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Compass, other brokerages go head-to-head on final day of Inman Connect

Compass, eXp and @properties engage in Inman’s “real estate battle”

Things on the Inman Connect New York stage heated up Thursday as Rory Golod, the president for Compass’ North East and California divisions, Thaddeus Wong, the co-founder of @properties, and Leo Pareja, the chief strategy officer of eXp Realty, took to the main stage. Touted as a “real estate battle royale,” the panel got into the weeds about popular misconceptions and assumptions made about their respective brokerages — and did not disappoint.

Occurring just a week after Wong threw shots at Compass during an episode of The Real Deal’s The Closing, Golod and Wong got right into things.

Wong’s main gripes about Compass center around how the firm advertised itself and was valued as a technology firm, and how the firm sold stock shares to agents at discounted prices.

“Compass doesn’t scale their technology beyond their organization. Therefore, there is no inflection point, and there is no scalability, and you take that with big layoffs, profitability in the third quarter of last year, [and] significant agent loss, I think it is a disingenuous valuation of the company,” Wong said.

While Golod acknowledged the drastic drop in Compass’ stock prices, he said when viewed in the context of the stock market as a whole, it is not so bad.

“The world right now is 50% lower than it was a year ago,” Golod said. “Those companies aren’t 50% worse — that is just indicative of the world and market we are in.”

Golod also addressed some of the criticism Compass has come under fire for, including using incentives to encourage agents to join the brokerage, a practice the firm stopped in August 2022.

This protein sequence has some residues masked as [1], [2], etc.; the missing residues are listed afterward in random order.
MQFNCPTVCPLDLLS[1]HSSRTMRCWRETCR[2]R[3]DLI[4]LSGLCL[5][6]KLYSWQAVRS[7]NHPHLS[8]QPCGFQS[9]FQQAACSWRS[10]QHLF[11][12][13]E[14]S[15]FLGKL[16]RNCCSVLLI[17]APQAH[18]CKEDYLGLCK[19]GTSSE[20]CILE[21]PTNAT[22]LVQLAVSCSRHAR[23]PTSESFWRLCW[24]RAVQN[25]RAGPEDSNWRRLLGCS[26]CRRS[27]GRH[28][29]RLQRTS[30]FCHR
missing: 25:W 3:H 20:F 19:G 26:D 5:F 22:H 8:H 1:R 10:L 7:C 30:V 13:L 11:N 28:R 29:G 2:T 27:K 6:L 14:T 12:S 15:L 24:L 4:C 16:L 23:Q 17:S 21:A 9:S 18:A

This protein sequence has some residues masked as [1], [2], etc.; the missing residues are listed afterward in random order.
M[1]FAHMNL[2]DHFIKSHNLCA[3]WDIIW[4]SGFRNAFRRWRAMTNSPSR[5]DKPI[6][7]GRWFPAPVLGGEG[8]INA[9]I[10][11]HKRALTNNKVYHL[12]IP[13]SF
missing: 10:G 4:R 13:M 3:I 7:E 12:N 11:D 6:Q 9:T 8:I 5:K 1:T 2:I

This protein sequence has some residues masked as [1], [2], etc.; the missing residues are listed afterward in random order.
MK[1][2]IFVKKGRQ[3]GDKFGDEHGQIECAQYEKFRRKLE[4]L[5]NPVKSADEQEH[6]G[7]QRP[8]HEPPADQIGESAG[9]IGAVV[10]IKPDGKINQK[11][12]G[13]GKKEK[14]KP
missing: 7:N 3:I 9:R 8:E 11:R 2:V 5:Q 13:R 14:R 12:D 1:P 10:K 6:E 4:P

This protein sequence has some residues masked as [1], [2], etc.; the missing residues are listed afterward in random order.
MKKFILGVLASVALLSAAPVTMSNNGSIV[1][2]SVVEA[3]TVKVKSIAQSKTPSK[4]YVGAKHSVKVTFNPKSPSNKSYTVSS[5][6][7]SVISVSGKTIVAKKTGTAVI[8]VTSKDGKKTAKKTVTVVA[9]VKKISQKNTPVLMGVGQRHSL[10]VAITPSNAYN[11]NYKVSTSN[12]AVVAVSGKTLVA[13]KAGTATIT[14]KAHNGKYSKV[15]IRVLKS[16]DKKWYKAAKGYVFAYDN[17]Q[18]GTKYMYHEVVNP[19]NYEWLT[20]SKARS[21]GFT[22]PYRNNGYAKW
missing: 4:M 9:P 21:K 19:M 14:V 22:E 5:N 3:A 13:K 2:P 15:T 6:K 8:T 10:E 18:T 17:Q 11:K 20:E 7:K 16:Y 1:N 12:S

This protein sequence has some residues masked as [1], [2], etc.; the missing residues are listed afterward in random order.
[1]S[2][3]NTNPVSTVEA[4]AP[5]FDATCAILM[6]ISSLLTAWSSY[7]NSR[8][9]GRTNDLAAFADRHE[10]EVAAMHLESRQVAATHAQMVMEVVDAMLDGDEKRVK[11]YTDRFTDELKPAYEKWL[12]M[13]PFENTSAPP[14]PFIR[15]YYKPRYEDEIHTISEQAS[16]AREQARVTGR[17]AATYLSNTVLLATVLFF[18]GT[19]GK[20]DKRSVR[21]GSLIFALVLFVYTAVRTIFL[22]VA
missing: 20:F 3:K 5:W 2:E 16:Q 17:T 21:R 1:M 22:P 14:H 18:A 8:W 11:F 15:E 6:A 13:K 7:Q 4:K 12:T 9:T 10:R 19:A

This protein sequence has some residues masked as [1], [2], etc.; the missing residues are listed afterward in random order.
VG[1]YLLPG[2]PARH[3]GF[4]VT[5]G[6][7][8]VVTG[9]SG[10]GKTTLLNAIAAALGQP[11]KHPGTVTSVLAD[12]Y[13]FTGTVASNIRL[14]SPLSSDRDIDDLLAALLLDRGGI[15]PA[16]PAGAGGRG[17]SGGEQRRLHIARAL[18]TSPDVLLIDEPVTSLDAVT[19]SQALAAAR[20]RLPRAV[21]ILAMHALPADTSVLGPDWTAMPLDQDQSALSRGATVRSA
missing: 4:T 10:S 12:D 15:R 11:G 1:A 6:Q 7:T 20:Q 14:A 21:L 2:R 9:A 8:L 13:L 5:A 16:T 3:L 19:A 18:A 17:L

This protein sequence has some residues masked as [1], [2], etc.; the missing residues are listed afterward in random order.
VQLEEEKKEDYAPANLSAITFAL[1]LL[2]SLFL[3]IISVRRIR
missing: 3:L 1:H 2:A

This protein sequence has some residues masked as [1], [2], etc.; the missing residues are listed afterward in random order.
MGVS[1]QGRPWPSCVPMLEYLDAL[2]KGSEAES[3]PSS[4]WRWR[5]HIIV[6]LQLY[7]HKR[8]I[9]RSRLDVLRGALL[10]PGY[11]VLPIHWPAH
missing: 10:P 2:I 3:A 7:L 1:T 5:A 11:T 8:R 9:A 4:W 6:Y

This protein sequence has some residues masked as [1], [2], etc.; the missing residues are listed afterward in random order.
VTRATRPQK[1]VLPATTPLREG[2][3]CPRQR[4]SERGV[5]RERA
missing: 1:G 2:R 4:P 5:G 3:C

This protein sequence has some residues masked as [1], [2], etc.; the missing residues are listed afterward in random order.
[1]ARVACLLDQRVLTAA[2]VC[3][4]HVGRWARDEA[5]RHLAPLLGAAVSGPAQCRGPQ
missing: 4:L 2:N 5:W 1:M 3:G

“For a long time, people said agents only come to Compass for financial incentives, and they only stay for the financial incentives,” Golod said. “Since August 2022, we have hired nearly 1,000 agent who have come to Compass, not only for no financial incentives, but the majority of them are paying Compass more than they were paying their prior firm. People are coming to Compass for the value the company brings.”

While Compass is no longer offering financial incentives, the main incentive Wong disapproves of, the firm’s agent stock option is, and will continue, impacting Compass agents.

“It is not giving shares to agents and it’s not giving a trickle-down tree if you bring on agents. It is actually luring agents in to invest money,” Wong said. “I personally know an agent that took 25% of their commission to buy stock that lost it all, and he can’t leave because he owes money from the contract. If you read the contract, you can’t leave unless you pay the money back.”

Despite the challenges Compass and its stock are currently facing, Golod remains optimistic about the future of Compass.

“The valuation of Compass will not be determined by if it is a tech company or if it is a real estate company,” Golod said. “It will be determined by EBITDA and free cash flow. I am highly confident that the stock investment will be one of the best decisions agents made.”

While much of the debate was centered around Compass’ agent recruitment practices, some shots were fired at Pareja’s firm, eXp.

“The rumor I hear most often about eXp is that all you guys do is recruit, and you don’t even sell houses,” Jeff Lob, the CEO of SparkTank Media and the panel moderator, said.

In response, Pareja cited the numbers, highlighting that, as of Q3 2022, eXp had sold roughly 400,000 houses.

“The recruiters are influences and are the ones that build the company, which allows us to focus on giving the agents the best experience,” Pareja said.

In addition, Pareja highlighted that all of eXp’s agents work under one umbrella — unlike other firms that franchise — giving the firm a greater opportunity for growth.

“With the franchises, if somebody else buys the territory next to you, they might be flying the same flag, but you are actually at war with these people,” Pareja said.

Although the brokerage firms and their executives may have their differences, the panelist stressed that agents need to find what works best for them.

“There is something for everybody — consumers, agents, brokers,” Pareja said. “Find the place that you are going to thrive and build the business you want to build.”